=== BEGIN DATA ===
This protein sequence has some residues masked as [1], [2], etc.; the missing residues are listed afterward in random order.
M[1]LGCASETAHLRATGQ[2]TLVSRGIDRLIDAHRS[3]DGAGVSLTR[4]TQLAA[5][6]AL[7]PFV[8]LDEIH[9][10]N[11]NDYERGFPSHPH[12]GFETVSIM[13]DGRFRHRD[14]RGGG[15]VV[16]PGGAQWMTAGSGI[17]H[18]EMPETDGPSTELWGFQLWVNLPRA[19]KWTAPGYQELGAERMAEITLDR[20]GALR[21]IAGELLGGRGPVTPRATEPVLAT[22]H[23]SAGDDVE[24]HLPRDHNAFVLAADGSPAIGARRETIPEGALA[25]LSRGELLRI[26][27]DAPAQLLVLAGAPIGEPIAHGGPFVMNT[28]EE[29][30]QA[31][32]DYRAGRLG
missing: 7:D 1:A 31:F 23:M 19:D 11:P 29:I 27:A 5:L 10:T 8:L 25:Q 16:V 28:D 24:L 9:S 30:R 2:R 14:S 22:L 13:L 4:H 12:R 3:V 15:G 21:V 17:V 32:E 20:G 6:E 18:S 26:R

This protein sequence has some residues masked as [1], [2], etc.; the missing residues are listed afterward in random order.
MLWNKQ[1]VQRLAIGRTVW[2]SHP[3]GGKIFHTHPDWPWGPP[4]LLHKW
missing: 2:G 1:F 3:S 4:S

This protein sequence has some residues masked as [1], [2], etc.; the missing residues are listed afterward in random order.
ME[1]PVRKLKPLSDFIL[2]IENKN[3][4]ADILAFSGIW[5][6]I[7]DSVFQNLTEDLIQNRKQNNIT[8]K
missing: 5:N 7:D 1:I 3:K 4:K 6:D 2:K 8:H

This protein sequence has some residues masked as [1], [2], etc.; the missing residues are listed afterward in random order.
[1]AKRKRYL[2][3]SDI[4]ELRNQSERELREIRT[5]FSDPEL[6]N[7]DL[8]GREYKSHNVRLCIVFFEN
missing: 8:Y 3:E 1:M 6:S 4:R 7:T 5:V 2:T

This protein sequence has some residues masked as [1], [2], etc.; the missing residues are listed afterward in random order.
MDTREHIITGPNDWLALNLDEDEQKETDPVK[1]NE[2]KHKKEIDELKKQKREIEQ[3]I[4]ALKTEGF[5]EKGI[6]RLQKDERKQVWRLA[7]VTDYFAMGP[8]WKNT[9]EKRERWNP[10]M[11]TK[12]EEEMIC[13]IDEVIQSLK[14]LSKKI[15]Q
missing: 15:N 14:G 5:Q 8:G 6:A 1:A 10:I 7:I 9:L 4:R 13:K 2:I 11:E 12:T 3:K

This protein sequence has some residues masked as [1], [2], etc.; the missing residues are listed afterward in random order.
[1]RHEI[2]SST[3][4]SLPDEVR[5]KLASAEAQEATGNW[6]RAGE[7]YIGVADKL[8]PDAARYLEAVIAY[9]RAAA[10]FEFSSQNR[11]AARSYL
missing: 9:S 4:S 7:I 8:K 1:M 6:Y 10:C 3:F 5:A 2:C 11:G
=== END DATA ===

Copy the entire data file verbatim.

This protein sequence has some residues masked as [1], [2], etc.; the missing residues are listed afterward in random order.
M[1]LGCASETAHLRATGQ[2]TLVSRGIDRLIDAHRS[3]DGAGVSLTR[4]TQLAA[5][6]AL[7]PFV[8]LDEIH[9][10]N[11]NDYERGFPSHPH[12]GFETVSIM[13]DGRFRHRD[14]RGGG[15]VV[16]PGGAQWMTAGSGI[17]H[18]EMPETDGPSTELWGFQLWVNLPRA[19]KWTAPGYQELGAERMAEITLDR[20]GALR[21]IAGELLGGRGPVTPRATEPVLAT[22]H[23]SAGDDVE[24]HLPRDHNAFVLAADGSPAIGARRETIPEGALA[25]LSRGELLRI[26][27]DAPAQLLVLAGAPIGEPIAHGGPFVMNT[28]EE[29][30]QA[31][32]DYRAGRLG
missing: 7:D 1:A 31:F 23:M 19:D 11:P 29:I 27:A 5:L 10:T 8:L 25:Q 16:V 28:D 24:L 9:S 30:R 2:R 14:S 22:L 13:L 4:H 12:R 3:V 15:G 21:V 17:V 32:E 20:G 6:E 18:S 26:R

This protein sequence has some residues masked as [1], [2], etc.; the missing residues are listed afterward in random order.
MLWNKQ[1]VQRLAIGRTVW[2]SHP[3]GGKIFHTHPDWPWGPP[4]LLHKW
missing: 2:G 1:F 3:S 4:S

This protein sequence has some residues masked as [1], [2], etc.; the missing residues are listed afterward in random order.
ME[1]PVRKLKPLSDFIL[2]IENKN[3][4]ADILAFSGIW[5][6]I[7]DSVFQNLTEDLIQNRKQNNIT[8]K
missing: 5:N 7:D 1:I 3:K 4:K 6:D 2:K 8:H

This protein sequence has some residues masked as [1], [2], etc.; the missing residues are listed afterward in random order.
[1]AKRKRYL[2][3]SDI[4]ELRNQSERELREIRT[5]FSDPEL[6]N[7]DL[8]GREYKSHNVRLCIVFFEN
missing: 8:Y 3:E 1:M 6:S 4:R 7:T 5:V 2:T

This protein sequence has some residues masked as [1], [2], etc.; the missing residues are listed afterward in random order.
MDTREHIITGPNDWLALNLDEDEQKETDPVK[1]NE[2]KHKKEIDELKKQKREIEQ[3]I[4]ALKTEGF[5]EKGI[6]RLQKDERKQVWRLA[7]VTDYFAMGP[8]WKNT[9]EKRERWNP[10]M[11]TK[12]EEEMIC[13]IDEVIQSLK[14]LSKKI[15]Q
missing: 15:N 14:G 5:Q 8:G 6:A 1:A 10:I 7:I 9:L 4:R 13:K 2:I 11:E 12:T 3:K

This protein sequence has some residues masked as [1], [2], etc.; the missing residues are listed afterward in random order.
[1]RHEI[2]SST[3][4]SLPDEVR[5]KLASAEAQEATGNW[6]RAGE[7]YIGVADKL[8]PDAARYLEAVIAY[9]RAAA[10]FEFSSQNR[11]AARSYL
missing: 9:S 4:S 7:I 8:K 1:M 6:Y 10:C 3:F 5:A 2:C 11:G